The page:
Texas Trip – A Carnival of Ghosts is a new documentary about Texas based artists Giless aka “Mother Fakir”, Grady “Attic Ted” Roper, and Ernestina Forbis. Admittedly, the artists feature here aren’t exactly my cup of tea – tea from a hipster shop in Austin, as it were. However, there are things about each of the artists and the documentary itself that are quite compelling, even if you find yourself – like me – on the outside of their particular brands and tastes.
Fans of artsier documentaries that are intentional about capturing artsier subjects in a style befitting to them will likely love this film, as the documentary style itself is similar in feel to the subjects within it. The artistic flourishes, lingering shots, and decidedly French film influence (from French filmmakers Steve Balestreri and Maxime Lachaud, so it’s not all that surprising) take this documentary. out of the standard realm and into something uniquely paced and designed. For lack of a better way to phrase it, this is a modern bohemian documentary about modern bohemians.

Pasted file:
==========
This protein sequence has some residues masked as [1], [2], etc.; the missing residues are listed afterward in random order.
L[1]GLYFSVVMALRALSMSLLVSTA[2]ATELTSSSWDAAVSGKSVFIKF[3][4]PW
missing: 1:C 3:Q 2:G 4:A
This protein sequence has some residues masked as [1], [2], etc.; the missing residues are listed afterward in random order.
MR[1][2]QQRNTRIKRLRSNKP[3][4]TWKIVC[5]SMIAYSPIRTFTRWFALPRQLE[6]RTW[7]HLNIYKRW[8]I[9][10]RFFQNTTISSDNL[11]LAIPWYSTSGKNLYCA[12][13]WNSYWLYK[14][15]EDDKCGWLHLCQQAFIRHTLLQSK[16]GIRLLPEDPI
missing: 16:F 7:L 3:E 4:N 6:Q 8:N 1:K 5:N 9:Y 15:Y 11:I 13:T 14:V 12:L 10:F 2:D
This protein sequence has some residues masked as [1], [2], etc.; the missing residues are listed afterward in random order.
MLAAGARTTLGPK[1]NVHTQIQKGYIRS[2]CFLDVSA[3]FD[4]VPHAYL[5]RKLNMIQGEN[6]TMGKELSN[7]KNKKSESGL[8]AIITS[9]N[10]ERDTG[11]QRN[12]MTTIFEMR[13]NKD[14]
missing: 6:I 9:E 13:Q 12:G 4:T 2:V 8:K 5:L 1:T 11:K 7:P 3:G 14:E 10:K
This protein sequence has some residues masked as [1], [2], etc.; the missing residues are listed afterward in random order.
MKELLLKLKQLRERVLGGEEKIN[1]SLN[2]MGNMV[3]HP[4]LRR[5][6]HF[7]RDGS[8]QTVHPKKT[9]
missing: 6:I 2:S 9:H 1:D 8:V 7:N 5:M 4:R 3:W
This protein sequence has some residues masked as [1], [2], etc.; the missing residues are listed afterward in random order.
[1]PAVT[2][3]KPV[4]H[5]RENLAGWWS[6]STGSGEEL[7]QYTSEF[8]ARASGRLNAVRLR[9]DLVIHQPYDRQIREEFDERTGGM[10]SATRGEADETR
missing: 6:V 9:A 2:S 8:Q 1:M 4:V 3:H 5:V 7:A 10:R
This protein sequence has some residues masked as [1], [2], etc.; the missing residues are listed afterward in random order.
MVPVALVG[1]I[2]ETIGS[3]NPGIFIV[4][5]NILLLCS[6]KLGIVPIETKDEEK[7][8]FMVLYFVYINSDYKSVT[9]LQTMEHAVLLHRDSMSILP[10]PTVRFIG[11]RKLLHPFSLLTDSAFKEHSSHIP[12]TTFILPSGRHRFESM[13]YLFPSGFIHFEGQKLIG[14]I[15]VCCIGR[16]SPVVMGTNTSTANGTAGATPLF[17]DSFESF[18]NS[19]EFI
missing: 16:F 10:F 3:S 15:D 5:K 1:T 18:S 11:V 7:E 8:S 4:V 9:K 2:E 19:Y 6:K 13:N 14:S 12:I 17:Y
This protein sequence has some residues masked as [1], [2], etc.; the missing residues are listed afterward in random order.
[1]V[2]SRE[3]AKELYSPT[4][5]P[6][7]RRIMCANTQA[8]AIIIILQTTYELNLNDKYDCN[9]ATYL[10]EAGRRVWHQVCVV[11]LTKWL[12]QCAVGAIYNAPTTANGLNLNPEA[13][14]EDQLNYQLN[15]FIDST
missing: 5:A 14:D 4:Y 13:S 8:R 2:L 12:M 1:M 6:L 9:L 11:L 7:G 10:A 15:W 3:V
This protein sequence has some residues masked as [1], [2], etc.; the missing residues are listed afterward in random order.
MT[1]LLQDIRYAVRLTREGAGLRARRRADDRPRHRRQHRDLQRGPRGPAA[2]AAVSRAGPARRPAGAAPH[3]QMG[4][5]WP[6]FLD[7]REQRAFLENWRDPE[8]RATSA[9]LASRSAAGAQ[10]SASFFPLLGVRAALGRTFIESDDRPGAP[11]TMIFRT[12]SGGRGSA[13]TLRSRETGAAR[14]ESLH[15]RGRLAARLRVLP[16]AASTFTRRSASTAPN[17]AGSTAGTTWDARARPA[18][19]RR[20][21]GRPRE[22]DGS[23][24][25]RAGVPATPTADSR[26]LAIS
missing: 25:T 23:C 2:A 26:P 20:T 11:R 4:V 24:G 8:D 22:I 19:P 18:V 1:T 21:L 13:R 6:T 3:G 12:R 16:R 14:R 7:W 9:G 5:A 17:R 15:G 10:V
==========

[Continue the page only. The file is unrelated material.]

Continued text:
While the segments on Mother Fakir and Attic Ted are hard for me, personally, to find much to grip onto, I found Ernestina Forbis quite compelling. While none of the performance art or music is particularly up my proverbial alley, Forbis has a powerful story and her portions of the film suck me in more than the others. I don’t expect I’ll spend much more time with the subject matter of this film, but I do find myself intrigued by the directors choices and wondering where they will go next in their young film careers.
If anyone in your life calls you a hipster, you love A24 films with all of your heart, and/or your ideal music stylings are heavily influenced by the likes of Mr. Bungle, Captain Beefheart, and Brian Jonestown Massacre, this one is for you!